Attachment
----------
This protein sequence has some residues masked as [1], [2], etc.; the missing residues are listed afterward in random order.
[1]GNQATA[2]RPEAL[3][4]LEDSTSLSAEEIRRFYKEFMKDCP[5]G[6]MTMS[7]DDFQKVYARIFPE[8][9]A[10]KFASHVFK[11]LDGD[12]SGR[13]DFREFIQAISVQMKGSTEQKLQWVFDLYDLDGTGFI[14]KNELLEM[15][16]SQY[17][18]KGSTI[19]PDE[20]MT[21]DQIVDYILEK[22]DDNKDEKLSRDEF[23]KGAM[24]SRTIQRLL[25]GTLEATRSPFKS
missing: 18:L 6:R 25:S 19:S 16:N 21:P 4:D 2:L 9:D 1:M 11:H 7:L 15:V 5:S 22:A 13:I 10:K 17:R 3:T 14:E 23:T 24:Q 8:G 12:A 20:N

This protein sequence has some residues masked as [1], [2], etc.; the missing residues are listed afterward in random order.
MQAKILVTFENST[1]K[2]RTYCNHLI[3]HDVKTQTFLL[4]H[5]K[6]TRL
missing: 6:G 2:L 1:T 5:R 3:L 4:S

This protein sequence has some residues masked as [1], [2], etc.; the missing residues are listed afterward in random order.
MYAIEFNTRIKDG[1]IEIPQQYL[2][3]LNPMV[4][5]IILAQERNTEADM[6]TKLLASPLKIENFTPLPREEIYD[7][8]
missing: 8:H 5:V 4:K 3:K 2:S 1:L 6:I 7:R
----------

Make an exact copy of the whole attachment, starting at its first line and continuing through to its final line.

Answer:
This protein sequence has some residues masked as [1], [2], etc.; the missing residues are listed afterward in random order.
[1]GNQATA[2]RPEAL[3][4]LEDSTSLSAEEIRRFYKEFMKDCP[5]G[6]MTMS[7]DDFQKVYARIFPE[8][9]A[10]KFASHVFK[11]LDGD[12]SGR[13]DFREFIQAISVQMKGSTEQKLQWVFDLYDLDGTGFI[14]KNELLEM[15][16]SQY[17][18]KGSTI[19]PDE[20]MT[21]DQIVDYILEK[22]DDNKDEKLSRDEF[23]KGAM[24]SRTIQRLL[25]GTLEATRSPFKS
missing: 18:L 6:R 25:S 19:S 16:N 21:P 4:D 2:L 9:D 1:M 11:H 7:L 15:V 5:S 22:A 13:I 10:K 17:R 3:T 14:E 23:T 24:Q 8:G 12:A 20:N

This protein sequence has some residues masked as [1], [2], etc.; the missing residues are listed afterward in random order.
MQAKILVTFENST[1]K[2]RTYCNHLI[3]HDVKTQTFLL[4]H[5]K[6]TRL
missing: 6:G 2:L 1:T 5:R 3:L 4:S

This protein sequence has some residues masked as [1], [2], etc.; the missing residues are listed afterward in random order.
MYAIEFNTRIKDG[1]IEIPQQYL[2][3]LNPMV[4][5]IILAQERNTEADM[6]TKLLASPLKIENFTPLPREEIYD[7][8]
missing: 8:H 5:V 4:K 3:K 2:S 1:L 6:I 7:R